Compact, high-performance timing
Precise timing is essential for synchronising telecommunication networks and power transmission grids, timestamping financial services, and enabling satellite navigation. The accuracy of atomic clock technologies – where time measurement is based on the frequency of electronic transitions in atoms – is increasing, and optical atomic clocks have become the most accurate timing instruments ever created. But for wider use in industry and commerce, atomic clocks need to be more compact and easier to operate, whilst also offering increased accuracy and reliability. Development and extension of new clock technologies, such as Rubidium (Rb) vapourcell clocks operating at microwave frequencies, are needed if industrial requirements for reliability, low power consumption, and good frequency stability are to be met.
The EMRP project Compact and high-performing microwave clocks for industrial applications investigated emerging clock technologies and designs with the potential to provide compact, highly accurate time and frequency references for next generation satellite navigation systems.
- Compared the performance of prototype atomic clocks to select the best clocks for further development. A pulsed optical pumping (POP) Rb-clock, the RUBICLOCK/HORACE clock based on cooled caesium (Cs) atoms, and a pulsed Cs coherent population trapping (CPT) clock were selected for further development.
- Developed a simplified POP clock with a more compact vapour cell and laser system that makes the clock frequency very stable.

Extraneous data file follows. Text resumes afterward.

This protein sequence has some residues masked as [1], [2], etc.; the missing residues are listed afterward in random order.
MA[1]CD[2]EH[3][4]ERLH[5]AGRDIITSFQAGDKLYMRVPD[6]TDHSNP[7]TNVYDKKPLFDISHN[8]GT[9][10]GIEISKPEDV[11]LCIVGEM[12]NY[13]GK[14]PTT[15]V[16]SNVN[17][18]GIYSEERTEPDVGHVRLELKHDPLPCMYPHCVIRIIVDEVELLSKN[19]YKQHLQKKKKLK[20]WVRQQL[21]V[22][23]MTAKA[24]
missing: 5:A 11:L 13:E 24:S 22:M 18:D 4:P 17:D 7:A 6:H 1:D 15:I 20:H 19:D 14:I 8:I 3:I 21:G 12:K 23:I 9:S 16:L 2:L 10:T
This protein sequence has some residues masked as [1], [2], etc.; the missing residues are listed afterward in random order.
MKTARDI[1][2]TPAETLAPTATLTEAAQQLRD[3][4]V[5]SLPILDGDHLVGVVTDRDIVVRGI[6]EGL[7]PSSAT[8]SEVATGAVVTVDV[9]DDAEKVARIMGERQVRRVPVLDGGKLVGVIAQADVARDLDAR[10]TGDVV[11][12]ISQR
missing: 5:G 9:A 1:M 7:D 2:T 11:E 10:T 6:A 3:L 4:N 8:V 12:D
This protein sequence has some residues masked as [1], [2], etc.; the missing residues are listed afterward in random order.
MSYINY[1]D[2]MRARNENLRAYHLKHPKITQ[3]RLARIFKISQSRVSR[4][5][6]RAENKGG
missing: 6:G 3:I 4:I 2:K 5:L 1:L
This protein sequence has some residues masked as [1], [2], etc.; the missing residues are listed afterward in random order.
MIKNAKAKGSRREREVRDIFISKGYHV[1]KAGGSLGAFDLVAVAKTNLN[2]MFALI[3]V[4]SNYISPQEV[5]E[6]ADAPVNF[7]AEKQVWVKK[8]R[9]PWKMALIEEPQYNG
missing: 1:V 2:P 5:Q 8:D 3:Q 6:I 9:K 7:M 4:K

- Redesigned and developed an improved version of the RUBICLOCK based on laser-based optical cooling, simplified optical components, and a redesigned microwave cavity that provides greater frequency stability than previously possible.
- Assembled and characterised an innovative CPT clock prototype using industrial components with smaller volume and lower power requirements than previously possible. The prototype demonstrated good frequency stability over an extended measurement time (100 seconds), whilst performance limitations were being identified.
The production of commercial atomic clocks for industry that can achieve comparable performance to the hyper accurate NMI clocks used for maintaining the international time standard has been brought nearer to fruition as a result of this project.
A significant project outcome has been the development of different prototype atomic clock technologies towards future commercialisation. This has been made possible by an intensive and extensive collaboration between leading European atomic clock experts, from National Measurement Institutes (NMIs), to academia. Joint research has improved key clock component design, assembly, and testing. The project has generated a better understanding and greater control of the small physical changes that are key to achieving atomic clock stability and precise timekeeping.
The RUBICLOCK prototype has been commercialised by French company Muquans, whilst another prototype POP clock is undergoing further development as a potential candidate for use in the next generation of Galileo satellites – the European Global Navigation Satellite System. This system will provide Europe with independent and secure telecommunications. Improved time and frequency standards are also critical for greater synchronisation and timekeeping in business and commerce.